One of Denver's most famous blocks needs some work, but won't be demolished.
Less than a month after opening a “community center” in Larimer Square to hear people’s hopes and concerns for the future of the storied block, the property’s owner has announced none of the historic buildings there will be demolished to make way for new development.
For some historic preservation advocates, though, vowing not to alter buildings is just the first step to protecting the square’s historic character.
Larimer Square owner Jeff Hermansonand his development partners with Denver firm Urban Villages have held fast to the position that new construction along the1400 block of Larimer Street is essential to keeping the aging buildings there functional and accessible into the future. The birthplace of Denver in the 1850s, the block today is populated with posh shops, upscale restaurants and boutique office space, its 20 historic buildings interspersed with a handful of small-scale modern structures.
Conceptual plans Hermanson’s group released last winter called for alterations to some of the 19th-century buildings there. On Tuesday however, the team declared they will not be knocking down anything historic as part of their redevelopment efforts.
“We’ve always been focused on retaining the block’s historic integrity,” Hermanson, Larimer Square’s owner for 26 years, said in a statement. “The best avenue forward is to avoid demolition of historic buildings.”
The announcement comes amid an ongoing public outreach effort on the square. After running into vocal opposition to their initial proposal (which called for two tall buildings to be built in the block’s opposing alleys), Hermanson and Urban Villages last year convened an advisory group of historic preservation advocates, community leaders and neighborhood residents to talk over the block’s condition, maintenance needs and potential plans for the future.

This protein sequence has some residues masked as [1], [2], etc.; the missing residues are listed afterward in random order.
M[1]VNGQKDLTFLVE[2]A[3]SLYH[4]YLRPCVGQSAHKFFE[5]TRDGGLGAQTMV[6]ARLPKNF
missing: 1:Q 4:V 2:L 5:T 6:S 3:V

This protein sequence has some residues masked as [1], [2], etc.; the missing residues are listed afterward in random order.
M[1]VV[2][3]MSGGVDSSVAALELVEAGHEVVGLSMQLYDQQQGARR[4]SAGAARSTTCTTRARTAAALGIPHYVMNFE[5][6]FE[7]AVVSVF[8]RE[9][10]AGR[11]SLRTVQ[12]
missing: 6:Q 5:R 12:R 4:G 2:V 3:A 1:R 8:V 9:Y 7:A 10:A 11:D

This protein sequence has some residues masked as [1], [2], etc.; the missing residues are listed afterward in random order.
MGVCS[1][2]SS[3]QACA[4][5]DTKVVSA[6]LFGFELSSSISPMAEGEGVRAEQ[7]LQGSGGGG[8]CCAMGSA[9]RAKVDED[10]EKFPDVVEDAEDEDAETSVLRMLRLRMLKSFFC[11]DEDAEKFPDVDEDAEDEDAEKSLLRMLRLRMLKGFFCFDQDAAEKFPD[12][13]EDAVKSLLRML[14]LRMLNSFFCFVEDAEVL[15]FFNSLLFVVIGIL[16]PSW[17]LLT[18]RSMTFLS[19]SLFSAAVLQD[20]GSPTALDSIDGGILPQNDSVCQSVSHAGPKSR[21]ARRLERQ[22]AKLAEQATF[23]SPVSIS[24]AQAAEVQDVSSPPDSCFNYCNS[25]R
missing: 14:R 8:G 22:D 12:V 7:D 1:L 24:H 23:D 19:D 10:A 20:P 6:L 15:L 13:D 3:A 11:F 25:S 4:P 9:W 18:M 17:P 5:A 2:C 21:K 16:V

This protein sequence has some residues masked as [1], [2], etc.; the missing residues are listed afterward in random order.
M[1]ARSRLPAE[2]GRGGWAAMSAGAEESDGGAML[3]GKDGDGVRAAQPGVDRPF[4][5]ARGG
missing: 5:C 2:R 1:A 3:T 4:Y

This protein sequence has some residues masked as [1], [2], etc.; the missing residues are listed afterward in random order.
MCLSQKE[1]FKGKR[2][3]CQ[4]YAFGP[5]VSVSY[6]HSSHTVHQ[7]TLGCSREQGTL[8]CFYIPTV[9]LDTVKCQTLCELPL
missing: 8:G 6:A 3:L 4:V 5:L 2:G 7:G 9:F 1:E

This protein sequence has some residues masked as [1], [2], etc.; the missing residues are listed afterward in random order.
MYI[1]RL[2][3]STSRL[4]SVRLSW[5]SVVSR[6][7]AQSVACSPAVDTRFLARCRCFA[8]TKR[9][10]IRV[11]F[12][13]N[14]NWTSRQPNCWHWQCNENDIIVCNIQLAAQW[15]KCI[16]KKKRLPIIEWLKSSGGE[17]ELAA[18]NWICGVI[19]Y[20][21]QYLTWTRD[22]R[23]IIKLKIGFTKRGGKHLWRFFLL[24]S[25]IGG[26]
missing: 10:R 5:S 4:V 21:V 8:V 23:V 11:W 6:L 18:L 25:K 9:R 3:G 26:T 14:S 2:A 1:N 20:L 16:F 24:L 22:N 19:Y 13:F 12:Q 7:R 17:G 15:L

Some of the participants in that group expressed frustration about how the meetings were conducted. Others were perturbed that the meetings were closed to the general public. But Hermanson and Urban Villages last month opened a new front in their effort to gather input on their ideas: A drop-in community center at 1411 Larimer St. An online forum has also been launched at ProtectLarimerSquare.com and a series of telephone “town hall” sessions allowing people to weigh in is being planned as well.
“From affordable housing, to converting the street to a public park, to school-based education programs, there is no shortage of ideas,” Jon Beurge, chief development officer for Urban Villages, said in a statement Tuesday “Our job now is to continue listening to what Denver wants and needs, and ultimately synthesize those ideas into a cohesive plan for the future of the block that poises it for the next 100 years while protecting its history.”